The timeline of surgical planning
When surgical treatment is recommended for any reason, patients or their relatives may experience fear of surgery. Delaying treatment is never recommended. Delay in treatment might lead to ongoing complaints/problems related to the disease, progression in some cases, and the risk of developing severe complications. For all these reasons, once the need for surgical treatment is indicated, it is beneficial not to delay surgery.
Having knowledge about the surgical processes has a relaxing effect on patients. Of course, each surgery has different preparation algorithms, but the standard steps can be listed as follows:
1) Correct diagnosis-correct treatment: The physician diagnoses the patient by completing the necessary differential diagnosis steps according to the patient’s complaints, physical examination, laboratory and imaging results. Today, patients often apply to surgeons to consult a treatment option, after a diagnosis has already been reached together with the results of previous examinations. Current guidelines clearly indicate which medical and surgical treatment should be recommended for each pathology. Patients in this group may proceed to the second stage in planning. For patients whose treatment option is not clear, the most appropriate treatment is determined through a second opinion consult or multi-disciplinary councils attended by more than one expert.
2) Evaluation process before surgical treatment: Which type of anesthesia will be used for this procedure for a patient who needs surgery, whether there are accompanying medical conditions that increase the risk of the patient due to both surgery and anesthesia (heart disease, drug allergy, use of anticoagulants, etc.) are questioned in detail. All necessary pre-operative examinations are provided. After these stages are completed, the patient is evaluated by the Anesthesiologist. If there are any preliminary preparation steps required due to anesthesia risks, they are completed.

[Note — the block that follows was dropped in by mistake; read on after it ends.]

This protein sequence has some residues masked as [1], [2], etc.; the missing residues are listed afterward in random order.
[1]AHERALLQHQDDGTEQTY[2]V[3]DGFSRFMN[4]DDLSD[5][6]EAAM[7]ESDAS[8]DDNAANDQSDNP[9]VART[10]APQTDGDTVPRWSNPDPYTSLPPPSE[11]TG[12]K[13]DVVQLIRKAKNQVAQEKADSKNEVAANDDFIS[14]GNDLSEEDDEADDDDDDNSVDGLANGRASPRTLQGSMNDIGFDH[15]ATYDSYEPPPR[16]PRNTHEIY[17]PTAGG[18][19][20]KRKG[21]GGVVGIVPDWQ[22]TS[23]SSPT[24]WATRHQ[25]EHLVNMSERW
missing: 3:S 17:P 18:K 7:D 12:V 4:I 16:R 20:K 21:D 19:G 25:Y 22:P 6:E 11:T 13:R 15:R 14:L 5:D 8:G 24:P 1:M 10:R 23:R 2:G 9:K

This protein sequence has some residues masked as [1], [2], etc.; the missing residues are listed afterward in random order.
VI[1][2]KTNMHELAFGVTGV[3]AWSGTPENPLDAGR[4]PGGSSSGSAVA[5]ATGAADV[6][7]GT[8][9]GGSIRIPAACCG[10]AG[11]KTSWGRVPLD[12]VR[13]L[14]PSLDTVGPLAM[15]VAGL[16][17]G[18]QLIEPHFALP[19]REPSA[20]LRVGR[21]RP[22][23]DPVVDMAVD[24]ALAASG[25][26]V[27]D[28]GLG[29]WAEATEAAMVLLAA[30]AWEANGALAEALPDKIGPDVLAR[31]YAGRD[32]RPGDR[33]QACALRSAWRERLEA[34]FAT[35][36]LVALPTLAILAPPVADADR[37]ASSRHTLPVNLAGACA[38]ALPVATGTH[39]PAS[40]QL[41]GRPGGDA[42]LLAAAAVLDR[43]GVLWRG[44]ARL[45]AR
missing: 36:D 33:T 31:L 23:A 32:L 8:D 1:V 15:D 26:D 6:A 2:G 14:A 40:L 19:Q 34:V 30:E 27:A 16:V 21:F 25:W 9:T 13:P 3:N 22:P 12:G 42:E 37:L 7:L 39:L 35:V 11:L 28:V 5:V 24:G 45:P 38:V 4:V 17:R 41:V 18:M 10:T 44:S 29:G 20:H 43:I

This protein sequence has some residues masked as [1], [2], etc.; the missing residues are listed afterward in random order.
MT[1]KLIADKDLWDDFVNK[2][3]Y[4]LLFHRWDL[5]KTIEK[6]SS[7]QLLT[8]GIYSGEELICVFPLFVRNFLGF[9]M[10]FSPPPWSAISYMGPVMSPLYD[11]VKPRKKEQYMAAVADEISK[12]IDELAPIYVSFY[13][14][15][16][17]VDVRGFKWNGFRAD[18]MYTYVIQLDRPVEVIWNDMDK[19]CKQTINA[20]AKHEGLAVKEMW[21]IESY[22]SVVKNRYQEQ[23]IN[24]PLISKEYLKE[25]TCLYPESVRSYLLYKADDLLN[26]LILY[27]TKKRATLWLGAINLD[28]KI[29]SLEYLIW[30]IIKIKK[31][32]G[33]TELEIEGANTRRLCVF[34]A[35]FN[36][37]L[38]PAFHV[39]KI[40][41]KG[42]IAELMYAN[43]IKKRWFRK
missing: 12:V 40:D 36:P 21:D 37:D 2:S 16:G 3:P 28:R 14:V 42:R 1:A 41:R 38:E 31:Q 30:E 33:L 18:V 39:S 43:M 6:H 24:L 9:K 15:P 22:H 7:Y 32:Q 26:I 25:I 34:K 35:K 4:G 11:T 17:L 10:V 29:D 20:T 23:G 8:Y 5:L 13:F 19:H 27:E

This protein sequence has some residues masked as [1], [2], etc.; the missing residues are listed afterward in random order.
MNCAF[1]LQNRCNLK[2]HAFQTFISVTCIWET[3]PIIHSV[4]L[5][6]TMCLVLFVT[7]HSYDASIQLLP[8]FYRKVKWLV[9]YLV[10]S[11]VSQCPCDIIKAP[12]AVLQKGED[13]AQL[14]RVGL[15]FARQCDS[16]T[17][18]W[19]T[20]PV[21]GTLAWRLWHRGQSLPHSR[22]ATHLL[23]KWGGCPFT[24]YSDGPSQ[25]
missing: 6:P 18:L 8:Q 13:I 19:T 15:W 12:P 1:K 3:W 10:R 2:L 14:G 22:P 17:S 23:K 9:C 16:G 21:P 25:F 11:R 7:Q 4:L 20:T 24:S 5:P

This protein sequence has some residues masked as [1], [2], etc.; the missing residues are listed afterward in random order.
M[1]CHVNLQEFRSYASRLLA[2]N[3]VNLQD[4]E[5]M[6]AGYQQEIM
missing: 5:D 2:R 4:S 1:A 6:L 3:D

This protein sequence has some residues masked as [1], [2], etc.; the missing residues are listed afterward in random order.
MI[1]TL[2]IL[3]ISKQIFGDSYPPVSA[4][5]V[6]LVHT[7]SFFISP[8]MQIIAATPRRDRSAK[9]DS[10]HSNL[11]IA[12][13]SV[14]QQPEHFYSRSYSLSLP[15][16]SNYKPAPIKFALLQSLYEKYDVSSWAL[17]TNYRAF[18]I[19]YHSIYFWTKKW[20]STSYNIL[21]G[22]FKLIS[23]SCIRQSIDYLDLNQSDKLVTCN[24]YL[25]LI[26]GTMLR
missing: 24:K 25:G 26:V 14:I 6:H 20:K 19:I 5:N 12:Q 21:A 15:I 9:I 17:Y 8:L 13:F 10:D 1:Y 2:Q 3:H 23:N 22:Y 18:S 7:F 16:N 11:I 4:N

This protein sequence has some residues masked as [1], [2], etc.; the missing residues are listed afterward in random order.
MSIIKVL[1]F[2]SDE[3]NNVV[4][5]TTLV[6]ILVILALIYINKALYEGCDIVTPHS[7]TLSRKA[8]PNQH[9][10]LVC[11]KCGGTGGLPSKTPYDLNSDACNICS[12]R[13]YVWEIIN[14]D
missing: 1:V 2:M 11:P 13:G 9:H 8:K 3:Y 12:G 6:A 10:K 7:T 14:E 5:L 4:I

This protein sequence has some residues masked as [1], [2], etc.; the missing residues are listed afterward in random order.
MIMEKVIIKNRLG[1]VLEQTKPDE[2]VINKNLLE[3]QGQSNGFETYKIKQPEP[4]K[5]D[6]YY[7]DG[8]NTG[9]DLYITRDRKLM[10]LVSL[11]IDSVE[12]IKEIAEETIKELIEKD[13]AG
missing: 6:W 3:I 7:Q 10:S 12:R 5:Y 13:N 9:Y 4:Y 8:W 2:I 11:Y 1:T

3) Surgical planning: After the appropriate diagnosis and treatment selection, the patient, whose pre-operative evaluation processes are completed, is planned for the surgery date and time.
4) Preparations on the day before the operation: The medical preparations of the patients must be completed on the day before the operation, all necessary surgical-medical materials/products must be prepared, and if Private Health Insurance is used, the pre-approval of hospitalization must be obtained. Since the patient will not be able to take a bath on the first day after the operation, it is recommended to bathe today and sleep as regularly as possible. It is preferred that smoking be stopped at least one week prior to surgery.
5) Preparations on the day of surgery: Unless otherwise stated, the patients must restrain from food or liquids 6 (six) hours before the surgery. It is one of the most common mistakes to accept this period as a period of time in which nothing is eaten but can be drunk. This process is managed differently in groups with diabetes.
6) After hospitalization: The patient is requested to be hospitalized at least 1-1.5 hours before the planned operation time. During this period, the patient is placed in his/her room, evaluated by his nurse, seen by the surgeon, and transferred to the operating room after obtaining medical consent forms. The patient, who is observed in the recovery room at the end of the operation, is taken to his/her room after the necessary controls are completed.
7) Postoperative in-hospital period: After the regular follow-up and treatment of the patient who is transferred from the operating room to the ward, daily functions such as mobilization and oral intake are allowed with the approval of the surgical team. Post-surgical care and hospitalization process differ for each surgery. After the appropriate process is completed without any problems, the patient is discharged home in good health for outpatient follow-up.
8) Post-operative recovery period: During the discharge from the hospital, all necessary daily recommendations to the patient, the drugs to be used, what to pay attention to, and when to apply to the hospital are explained in detail. An appointment is made for routine outpatient control. Patients who complete this process without any problems usually return to their normal lives within the estimated time specified for them.